Retired actor, Buffy has moved from fast-paced London to a small town in Wales to run a bed and breakfast left to him by a close friend or ex-lover. Potato, potato. The shabby Myrtle House is not exactly what he pictured, out in the middle of nowhere, but Buffy's eccentric personality attracts quite the group of misfits. Great fun is had by all, especially the reader. I enjoyed being in Buffy's company, and watching unlikely couples get together. A nice and relaxing read, which was exactly what I needed.

Thursday, March 19, 2015

going up, every day.

I saw on instagram recently that Reese Witherspoon was reading The Girl on the Train by Paula Hawkins. So like any normal blonde woman, I purchased it immediately. Because you should always be yourself, unless you can be Reese Witherspoon, then always be Reese Witherspoon.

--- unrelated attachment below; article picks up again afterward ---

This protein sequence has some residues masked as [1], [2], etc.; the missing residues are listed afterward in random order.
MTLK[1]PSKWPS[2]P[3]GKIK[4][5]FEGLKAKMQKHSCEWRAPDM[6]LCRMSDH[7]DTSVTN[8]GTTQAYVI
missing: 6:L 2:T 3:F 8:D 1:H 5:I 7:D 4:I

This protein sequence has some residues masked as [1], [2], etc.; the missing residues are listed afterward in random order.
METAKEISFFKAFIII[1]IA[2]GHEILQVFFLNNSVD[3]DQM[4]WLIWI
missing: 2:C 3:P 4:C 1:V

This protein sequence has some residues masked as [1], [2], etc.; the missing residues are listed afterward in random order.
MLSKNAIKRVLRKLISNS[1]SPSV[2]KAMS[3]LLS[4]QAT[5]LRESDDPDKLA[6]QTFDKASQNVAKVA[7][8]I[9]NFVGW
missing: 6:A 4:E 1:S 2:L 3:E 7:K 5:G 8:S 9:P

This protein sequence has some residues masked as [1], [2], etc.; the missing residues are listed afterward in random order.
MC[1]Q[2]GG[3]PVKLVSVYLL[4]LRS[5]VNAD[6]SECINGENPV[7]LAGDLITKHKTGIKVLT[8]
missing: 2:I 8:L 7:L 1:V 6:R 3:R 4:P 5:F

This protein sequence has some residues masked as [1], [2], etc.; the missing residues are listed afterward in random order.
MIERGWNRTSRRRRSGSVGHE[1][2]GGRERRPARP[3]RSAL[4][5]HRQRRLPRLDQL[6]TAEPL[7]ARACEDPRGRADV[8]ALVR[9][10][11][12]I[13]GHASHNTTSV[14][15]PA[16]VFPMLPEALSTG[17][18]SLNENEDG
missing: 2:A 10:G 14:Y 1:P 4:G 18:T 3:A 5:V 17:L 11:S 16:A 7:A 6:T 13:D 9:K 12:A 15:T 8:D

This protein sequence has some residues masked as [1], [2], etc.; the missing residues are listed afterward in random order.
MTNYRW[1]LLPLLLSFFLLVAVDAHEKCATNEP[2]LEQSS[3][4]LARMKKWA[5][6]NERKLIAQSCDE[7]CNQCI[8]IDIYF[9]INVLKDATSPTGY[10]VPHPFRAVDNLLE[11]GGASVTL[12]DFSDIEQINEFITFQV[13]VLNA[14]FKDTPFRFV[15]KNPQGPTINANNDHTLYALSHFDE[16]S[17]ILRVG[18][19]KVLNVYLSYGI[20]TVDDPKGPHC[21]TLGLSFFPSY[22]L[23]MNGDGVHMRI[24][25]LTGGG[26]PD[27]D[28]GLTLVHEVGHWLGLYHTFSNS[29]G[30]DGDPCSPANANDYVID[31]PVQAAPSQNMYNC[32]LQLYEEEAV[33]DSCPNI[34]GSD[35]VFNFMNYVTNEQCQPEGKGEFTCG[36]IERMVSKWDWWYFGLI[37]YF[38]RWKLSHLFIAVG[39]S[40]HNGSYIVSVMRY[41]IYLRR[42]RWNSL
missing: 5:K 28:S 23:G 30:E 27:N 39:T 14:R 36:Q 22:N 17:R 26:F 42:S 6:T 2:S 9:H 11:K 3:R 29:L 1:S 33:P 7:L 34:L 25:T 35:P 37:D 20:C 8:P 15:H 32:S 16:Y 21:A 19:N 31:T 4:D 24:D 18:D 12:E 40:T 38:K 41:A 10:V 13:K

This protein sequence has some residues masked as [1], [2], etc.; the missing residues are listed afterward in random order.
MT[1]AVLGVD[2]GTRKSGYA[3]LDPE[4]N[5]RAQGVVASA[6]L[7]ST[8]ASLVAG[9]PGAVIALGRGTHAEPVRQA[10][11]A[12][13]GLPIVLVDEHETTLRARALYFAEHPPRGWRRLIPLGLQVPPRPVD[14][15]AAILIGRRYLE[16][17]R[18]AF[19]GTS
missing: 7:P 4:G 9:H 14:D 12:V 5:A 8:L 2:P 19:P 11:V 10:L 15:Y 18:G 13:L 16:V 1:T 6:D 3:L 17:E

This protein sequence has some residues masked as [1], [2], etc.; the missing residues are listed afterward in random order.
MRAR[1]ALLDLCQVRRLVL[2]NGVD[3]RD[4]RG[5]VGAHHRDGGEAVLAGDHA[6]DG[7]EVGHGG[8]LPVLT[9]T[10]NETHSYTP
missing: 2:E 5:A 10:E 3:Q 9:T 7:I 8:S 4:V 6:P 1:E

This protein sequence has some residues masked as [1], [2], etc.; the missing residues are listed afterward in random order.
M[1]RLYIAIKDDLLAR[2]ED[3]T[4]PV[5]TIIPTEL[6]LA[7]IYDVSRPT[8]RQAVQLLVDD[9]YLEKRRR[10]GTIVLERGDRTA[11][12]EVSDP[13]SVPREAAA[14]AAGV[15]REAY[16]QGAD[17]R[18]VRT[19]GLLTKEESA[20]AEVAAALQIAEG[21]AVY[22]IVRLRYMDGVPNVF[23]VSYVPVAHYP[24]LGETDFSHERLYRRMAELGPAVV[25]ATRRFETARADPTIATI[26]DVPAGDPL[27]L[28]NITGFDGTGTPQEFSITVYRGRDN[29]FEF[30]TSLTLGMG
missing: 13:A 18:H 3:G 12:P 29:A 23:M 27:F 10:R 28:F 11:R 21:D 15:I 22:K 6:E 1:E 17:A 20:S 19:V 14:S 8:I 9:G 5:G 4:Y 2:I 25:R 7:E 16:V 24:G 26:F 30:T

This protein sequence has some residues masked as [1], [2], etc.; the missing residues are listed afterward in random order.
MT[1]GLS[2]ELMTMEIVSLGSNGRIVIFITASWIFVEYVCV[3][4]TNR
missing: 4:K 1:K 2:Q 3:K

I do agree with my girlfriend Reese when she said the story kept her on the edge of her seat. I couldn't put it down. It was a bit of a mystery, mostly narrated by an alcoholic woman named Rachel who wasn't super reliable. So I never knew what was going to happen next because who believes anything an alcoholic says? The other narrators were Rachel's ex-husband's new wife, Anna, who popped in here and there to make the story extra curious. And then Megan, the beautiful neighbor of Anna, and a woman that Rachel always saw on her train rides pretending to go to work everyday. Because you guessed it, alcoholics can't keep a job either. So Rachel would pretend to go to work and then look at the row of houses that used to be her neighborhood with her husband Tom before he had an affair with Anna, and they ended up married with a baby girl in the house Tom and Rachel bought together. Anyways, Megan lived a few doors down from Anna's old house, so she would imagine up these stories about her and her husband, to occupy her mind in her sorry life. When Megan ends up missing, and Rachel is the only one who saw her in her yard with someone who wasn't her husband AND also saw her the night she went missing, she is determined to get to the bottom of things. If only wine wasn't so delicious.